The overall objective of this pilot study was to obtain additional data on potential protective properties of NAC in PD using an in vitro and in vivo approach. In preparation for the clinical trial, we performed a cell tissue culture study using human embryonic stem cell (hESC)-derived midbrain dopamine neurons (mDA) treated with rotenone as a model for PD.
The primary outcome in the cell tissue cultures was the number of cells that survived the insult with the neurotoxin rotenone. In the clinical trial, patients continued standard treatment and were randomized to receive either daily NAC or to be placed on the waiting list. Patients were assessed before and at 3 months after receiving NAC using DaTscan to measure dopamine transporter (DAT) binding and the Unified Parkinson’s Disease Rating Scale (UPDRS) to measure clinical symptoms.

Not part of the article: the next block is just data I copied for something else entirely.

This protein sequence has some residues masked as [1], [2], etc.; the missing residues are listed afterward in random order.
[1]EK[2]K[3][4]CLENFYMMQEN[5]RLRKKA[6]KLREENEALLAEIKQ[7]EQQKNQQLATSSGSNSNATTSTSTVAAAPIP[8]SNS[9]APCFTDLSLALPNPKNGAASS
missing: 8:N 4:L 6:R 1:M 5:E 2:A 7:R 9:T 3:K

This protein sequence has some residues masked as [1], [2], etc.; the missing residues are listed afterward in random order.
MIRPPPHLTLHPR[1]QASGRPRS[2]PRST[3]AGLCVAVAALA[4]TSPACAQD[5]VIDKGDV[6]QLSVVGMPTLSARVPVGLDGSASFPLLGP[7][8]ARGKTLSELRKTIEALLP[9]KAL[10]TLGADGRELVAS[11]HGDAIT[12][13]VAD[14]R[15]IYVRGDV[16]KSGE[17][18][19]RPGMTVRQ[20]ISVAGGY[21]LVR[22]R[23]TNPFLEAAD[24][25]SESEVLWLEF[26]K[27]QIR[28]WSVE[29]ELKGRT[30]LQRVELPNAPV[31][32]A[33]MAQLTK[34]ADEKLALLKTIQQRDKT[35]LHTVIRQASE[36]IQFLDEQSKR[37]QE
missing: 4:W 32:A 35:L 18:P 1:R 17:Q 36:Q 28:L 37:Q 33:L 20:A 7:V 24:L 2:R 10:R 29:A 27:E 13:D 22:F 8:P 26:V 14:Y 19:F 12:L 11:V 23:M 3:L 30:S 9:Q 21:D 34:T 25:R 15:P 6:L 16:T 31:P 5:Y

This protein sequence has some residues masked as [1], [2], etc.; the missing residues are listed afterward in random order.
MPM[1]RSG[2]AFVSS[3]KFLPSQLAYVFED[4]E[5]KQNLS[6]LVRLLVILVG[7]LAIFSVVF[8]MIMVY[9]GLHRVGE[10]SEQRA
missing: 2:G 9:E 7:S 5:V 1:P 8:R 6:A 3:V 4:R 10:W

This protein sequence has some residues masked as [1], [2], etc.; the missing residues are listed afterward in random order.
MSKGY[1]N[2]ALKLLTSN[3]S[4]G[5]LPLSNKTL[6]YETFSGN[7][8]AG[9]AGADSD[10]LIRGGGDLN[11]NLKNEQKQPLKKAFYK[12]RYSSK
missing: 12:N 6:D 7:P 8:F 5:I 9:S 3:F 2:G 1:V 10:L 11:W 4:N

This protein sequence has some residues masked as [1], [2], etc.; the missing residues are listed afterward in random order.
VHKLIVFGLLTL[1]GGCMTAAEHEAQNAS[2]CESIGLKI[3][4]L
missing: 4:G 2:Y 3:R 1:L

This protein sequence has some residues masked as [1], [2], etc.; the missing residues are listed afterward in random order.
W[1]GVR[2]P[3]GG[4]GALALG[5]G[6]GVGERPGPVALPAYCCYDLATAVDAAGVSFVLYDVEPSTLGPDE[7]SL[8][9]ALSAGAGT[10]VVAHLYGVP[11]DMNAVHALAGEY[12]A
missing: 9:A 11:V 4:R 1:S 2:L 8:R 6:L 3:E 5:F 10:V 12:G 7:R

The results of this preliminary study show for the first time a possible direct effect of NAC on the dopamine system in Parkinson’s disease patients, and this observation may be associated with positive clinical effects. A large-scale clinical trial to test the therapeutic efficacy of NAC in this population and to better elucidate the mechanism of action is warranted.